Final rule on Toxic Release Inventory (TRI) Program released

The U.S. Environmental Protection Agency announced Dec. 18 a final rule that expands eligibility for TRI reporters to use the Form A Certification Statement in lieu of the more detailed Form R. This rule is intended to encourage shifts from emissions to preferred waste management practices such as recycling. Proposal backtracks on suggested two-year reporting period, but loosens requirements in other areas. Mainstream media largely takes a pass on reporting crucial environmental topic...

Proposal backtracks on suggested two-year reporting period, but loosens requirements in other areas. Mainstream media largely takes a pass on reporting crucial environmental topic.

WASHINGTON, DC, Dec. 19, 2006 -- The U.S. Environmental Protection Agency yesterday afternoon announced a final rule (click here release in PDF format) that expands eligibility for TRI reporters to use the Form A Certification Statement in lieu of the more detailed Form R. This rule is intended to encourage shifts from emissions to preferred waste management practices such as recycling.

EPA also announced (click here release in PDF format) that it will maintain annual TRI reporting.

The Toxics Release Inventory (TRI) is a publicly available EPA database that contains information on toxic chemical releases and other waste management activities reported annually by certain covered industry groups as well as federal facilities. This inventory was established under the Emergency Planning and Community Right-to-Know Act of 1986 (EPCRA) and expanded by the Pollution Prevention Act of 1990.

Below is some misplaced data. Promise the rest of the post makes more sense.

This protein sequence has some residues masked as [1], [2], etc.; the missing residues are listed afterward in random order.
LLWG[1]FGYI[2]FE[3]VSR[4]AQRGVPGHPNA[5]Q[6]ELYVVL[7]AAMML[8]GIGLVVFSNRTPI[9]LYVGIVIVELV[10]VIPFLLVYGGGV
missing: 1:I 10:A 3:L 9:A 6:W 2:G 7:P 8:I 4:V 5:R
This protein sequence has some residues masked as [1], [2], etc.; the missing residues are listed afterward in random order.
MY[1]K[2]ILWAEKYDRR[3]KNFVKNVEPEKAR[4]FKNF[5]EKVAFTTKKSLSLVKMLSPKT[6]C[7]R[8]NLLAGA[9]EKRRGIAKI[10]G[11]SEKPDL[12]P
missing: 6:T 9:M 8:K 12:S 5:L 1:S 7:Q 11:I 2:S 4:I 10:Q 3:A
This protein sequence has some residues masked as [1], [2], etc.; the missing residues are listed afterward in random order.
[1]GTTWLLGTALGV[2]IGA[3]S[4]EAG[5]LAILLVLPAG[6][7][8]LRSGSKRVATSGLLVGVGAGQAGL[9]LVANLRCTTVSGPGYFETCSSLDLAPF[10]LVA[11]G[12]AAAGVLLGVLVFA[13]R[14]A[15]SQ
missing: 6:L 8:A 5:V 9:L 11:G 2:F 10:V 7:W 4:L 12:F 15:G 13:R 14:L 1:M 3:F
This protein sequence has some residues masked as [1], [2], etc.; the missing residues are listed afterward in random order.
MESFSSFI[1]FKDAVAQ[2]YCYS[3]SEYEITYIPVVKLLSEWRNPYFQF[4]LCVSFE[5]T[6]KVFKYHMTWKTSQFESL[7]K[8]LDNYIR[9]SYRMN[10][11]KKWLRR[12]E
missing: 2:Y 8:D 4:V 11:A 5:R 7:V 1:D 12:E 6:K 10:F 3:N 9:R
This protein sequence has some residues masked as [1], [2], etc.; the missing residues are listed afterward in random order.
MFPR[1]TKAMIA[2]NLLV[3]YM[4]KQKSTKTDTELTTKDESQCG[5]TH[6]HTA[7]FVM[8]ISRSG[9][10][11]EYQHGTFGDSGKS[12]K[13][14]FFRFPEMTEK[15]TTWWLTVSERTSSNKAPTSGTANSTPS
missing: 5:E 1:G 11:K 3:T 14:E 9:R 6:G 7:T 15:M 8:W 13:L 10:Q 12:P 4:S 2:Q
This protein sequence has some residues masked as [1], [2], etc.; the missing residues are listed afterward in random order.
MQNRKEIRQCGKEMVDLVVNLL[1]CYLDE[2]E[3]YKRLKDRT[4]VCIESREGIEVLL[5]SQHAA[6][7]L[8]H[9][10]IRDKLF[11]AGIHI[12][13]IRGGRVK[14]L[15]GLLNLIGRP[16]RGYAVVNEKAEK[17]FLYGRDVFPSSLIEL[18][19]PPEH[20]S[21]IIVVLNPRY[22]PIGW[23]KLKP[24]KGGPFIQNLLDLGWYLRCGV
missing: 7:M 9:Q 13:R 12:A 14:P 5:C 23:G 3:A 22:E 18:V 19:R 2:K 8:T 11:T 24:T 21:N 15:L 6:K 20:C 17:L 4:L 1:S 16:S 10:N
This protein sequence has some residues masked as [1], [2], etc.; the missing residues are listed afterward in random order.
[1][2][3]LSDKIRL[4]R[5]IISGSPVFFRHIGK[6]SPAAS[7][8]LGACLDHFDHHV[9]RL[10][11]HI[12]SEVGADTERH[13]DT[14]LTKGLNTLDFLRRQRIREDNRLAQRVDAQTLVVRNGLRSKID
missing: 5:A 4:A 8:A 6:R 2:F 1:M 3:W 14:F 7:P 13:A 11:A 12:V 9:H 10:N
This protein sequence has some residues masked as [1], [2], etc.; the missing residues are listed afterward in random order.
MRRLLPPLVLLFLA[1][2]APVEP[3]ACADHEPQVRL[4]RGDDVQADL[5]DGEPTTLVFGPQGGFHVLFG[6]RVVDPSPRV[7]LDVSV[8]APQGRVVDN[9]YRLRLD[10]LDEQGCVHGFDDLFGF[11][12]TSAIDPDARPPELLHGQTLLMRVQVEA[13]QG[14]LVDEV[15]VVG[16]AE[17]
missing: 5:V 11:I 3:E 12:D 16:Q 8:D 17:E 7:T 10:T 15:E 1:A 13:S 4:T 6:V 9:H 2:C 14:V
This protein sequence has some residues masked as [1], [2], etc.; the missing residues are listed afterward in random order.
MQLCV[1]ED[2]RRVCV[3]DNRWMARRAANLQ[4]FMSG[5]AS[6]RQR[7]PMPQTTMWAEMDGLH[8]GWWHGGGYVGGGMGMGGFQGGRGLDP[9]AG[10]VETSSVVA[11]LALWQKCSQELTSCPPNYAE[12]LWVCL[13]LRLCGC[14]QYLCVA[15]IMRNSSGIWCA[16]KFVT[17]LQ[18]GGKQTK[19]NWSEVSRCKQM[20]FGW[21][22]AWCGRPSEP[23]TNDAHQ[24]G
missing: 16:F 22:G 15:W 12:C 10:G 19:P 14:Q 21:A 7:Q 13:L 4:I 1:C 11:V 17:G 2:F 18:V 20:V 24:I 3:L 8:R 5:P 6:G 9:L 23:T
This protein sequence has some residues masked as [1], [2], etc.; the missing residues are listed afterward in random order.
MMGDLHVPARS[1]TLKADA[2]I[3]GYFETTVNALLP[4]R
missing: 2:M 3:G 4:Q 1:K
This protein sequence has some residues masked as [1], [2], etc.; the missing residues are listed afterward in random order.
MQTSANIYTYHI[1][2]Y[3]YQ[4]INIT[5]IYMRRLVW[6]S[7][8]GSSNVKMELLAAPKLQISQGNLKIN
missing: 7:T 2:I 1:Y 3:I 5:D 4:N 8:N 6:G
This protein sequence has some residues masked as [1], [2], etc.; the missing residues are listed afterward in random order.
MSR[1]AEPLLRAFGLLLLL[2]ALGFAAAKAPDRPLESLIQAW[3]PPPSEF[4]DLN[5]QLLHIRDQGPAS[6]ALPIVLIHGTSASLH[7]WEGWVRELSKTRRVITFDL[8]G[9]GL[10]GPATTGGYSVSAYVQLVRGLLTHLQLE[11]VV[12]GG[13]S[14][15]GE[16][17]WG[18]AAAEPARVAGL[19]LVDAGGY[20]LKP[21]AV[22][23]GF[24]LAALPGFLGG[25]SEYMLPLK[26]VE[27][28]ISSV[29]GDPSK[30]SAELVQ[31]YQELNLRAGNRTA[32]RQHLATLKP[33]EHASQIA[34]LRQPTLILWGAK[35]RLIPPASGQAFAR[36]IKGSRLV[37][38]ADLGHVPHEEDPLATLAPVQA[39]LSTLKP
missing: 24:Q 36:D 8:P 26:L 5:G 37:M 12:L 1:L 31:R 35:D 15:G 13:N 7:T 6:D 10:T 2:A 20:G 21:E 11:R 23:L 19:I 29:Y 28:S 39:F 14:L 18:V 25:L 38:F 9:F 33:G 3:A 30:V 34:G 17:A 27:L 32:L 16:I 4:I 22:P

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Also see:
-- "EPA Takes Step to Reduce Burden on Small Business: Reform of Toxics Release Inventory Rule Will Reduce Unnecessary Paperwork, Protect Communities' Right To Know" (U.S. Small Business Administration)
-- "Relax, It's Just Pollution: EPA relaxes industry pollution-reporting rules" (Grist Magazine)
-- "Toxic Disclosure Should be Expanded, Not Scaled Back" (Center for American Progress)
-- "EPA Action Allows Companies to Withhold Information on Toxic Chemicals" (Common Dreams/USPIRG)
-- "EPA drops plan for less frequent toxic release reporting" (The Jurist)
-- "Will the Public Lose its Right to Know About Toxic Releases by Industry?" (Democracy Now!)
-- "EPA Action: Study Pans Agency's Idea to Ease Toxic Waste Reporting" (WaterWorld Online)
-- "EPA Action: As Nation Readies for Hurricane Rita, Agency Proposes Easing Toxic Reporting Rules" (WaterWorld Online)

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